Saturday, October 20, 2007

weddings....

I did two weddings today, both of which were, to me, somewhat remarkable.

The first wedding was a couple apparently in their 30s who wanted things to be “different”. I guess the highlight of their wedding’s different-ness was exchanging wedding vows that they themselves had written. (I imagine that’s licit....heck, the whole wedding rite is replete with liberties to adapt etc.) They were ok - kinda sappy in some parts, but I liked how they ended it with something to the effect of “may God punish me if I ever seek to part from this marriage before death.”

This wedding was also remarkable in that the bride accepted a suggestion from me that she have some Gregorian chant - so, I did the “In te speravi, Domine” offertory, the second of two that the Graduale Romanum gives for wedding Masses. The text is, I think, stunning for weddings: “In You, O Lord, I have trusted; I said: You are my God; my welfare is in your hands.” (Ps. 31:15,16 - Klaus, I hope I translated that acceptably!) What a wonderful sense of surrender to God’s will, a reminder that we are and have nothing except by God’s design. Perhaps not coincidentally, this is the same psalm that Jesus quotes in St. Luke’s Gospel as He dies. (And, going a step further - remember 1 Corinthians: “Husbands, love your wives, as Christ laid down His life for the Church...”)

The second wedding was a more typical one except rather large for being so - 10 bridesmaids and groomsmen. The couple was about my age, give and take a few years. The bride was of Italian descent and wanted something sung at some point in Italian. She first came to me with a pop-style thingie that I really didn’t think was consistent with the concept of “ritual music”; thankfully I was able to find a simple Italian-language setting of the first couple verses of “Ubi caritas” - nothing musically remarkable, but it’s another text that I wish were sung more at weddings.

And, another remarkable element: the bride and groom were EMHCs. They had had the Cana wedding Gospel passage read, and I thought the symbolism was nice.

This second wedding was also the first one I have played since relocating to my new parish. I’ve been woodshedding for the last couple of weeks - it actually went better than I expected, with no major flubs from me save for a few “emancipated dissonances” in the pedals. ;-) The repertoire: Handel air in F, Jesu Joy, Kanon in D, Trumpet Voluntary, Mass o’ Creation, Schubert Ave, La réjouissance, Marcello Psalm 19. I was nervous, I confess, when the trumpeter told me he needed tempos that I thought were pretty sprightly - at least, they were peppier than I had been practicing!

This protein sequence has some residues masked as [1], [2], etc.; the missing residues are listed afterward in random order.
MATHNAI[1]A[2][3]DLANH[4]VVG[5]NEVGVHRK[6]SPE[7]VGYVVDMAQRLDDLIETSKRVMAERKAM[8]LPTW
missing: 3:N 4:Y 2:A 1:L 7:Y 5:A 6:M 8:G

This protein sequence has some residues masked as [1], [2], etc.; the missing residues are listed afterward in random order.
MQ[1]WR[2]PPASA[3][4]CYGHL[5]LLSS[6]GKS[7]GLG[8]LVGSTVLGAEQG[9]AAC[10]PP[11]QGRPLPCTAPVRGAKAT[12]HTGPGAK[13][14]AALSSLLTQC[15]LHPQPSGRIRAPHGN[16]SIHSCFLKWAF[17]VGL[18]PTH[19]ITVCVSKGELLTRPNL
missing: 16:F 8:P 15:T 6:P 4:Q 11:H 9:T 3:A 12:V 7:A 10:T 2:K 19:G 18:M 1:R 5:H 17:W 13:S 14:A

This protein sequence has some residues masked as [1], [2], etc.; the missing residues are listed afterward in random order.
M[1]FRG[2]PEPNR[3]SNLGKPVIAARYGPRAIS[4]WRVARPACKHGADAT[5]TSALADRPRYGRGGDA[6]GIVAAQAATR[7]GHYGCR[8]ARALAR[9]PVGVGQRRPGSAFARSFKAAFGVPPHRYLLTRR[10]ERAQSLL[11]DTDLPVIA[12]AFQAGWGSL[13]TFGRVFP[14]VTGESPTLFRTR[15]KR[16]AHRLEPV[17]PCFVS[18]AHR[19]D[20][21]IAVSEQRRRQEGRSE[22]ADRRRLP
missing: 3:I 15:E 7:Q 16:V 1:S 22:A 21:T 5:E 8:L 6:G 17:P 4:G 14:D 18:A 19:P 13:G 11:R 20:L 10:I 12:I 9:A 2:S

6 Comments:

At Monday, October 22, 2007 10:59:00 AM, Anonymous pdt said...

Hi Cantor -

Can you provide a page reference in the Graduale for the wedding Masses? We'll be providing chant at an upcoming wedding and I always feel safer using the right stuff! Sounds like that's just what you are doing.

Many thanks.

 
At Monday, October 22, 2007 11:22:00 PM, Anonymous Anonymous said...

pdt:

I don't know the page for your gradual, but I recall the Introit is "Deus Israel". If you look that up in your index, you should find the whole propers.

-Gavin

 
At Monday, October 22, 2007 11:58:00 PM, Anonymous pdt said...

Thanks Gavin -

This is the Solemnes edition of 1979, and the fun starts here. The In Te Speravi offertory is for the 19th Sunday of Ordinary Time, but the associated Introit is Respice, Domine. And the index shows no Introit Deus Israel. So it's back to the quest. In a way it's refreshing because I feel a certain level of freedom with what we do!

 
At Tuesday, October 23, 2007 11:20:00 PM, Blogger Cantor said...

The wedding propers are at the “Pro sponsis” (“for spouses”) ritual Mass. Page 645 in my copy.

Gavin is incorrect about “Deus Israël”, but only slightly so. This introit is considered neo-Gregorian and was thus excised from the Graduale Romanum; however, the Ordo cantus Missæ does refer to it and assigns it as an optional introit for weddings. That is a great text, too.

 
At Wednesday, October 24, 2007 1:26:00 AM, Anonymous Anonymous said...

Apologies, I pulled that from a book of French modern preludes on Introit themes (had to brag about owning that). It had "Deus Israel" for marriages, but I wasn't aware there was a different chant!

-Gavin

 
At Wednesday, October 24, 2007 11:33:00 PM, Anonymous pdt said...

Page 645 it is indeed! Thank you. Now we have much more to learn which is absolutely fine with us. I'd glossed right past the "sponsis" looking for Wedding or Nuptials or something like that. Live and learn.

 

Post a Comment

Links to this post:

Create a Link

<< Home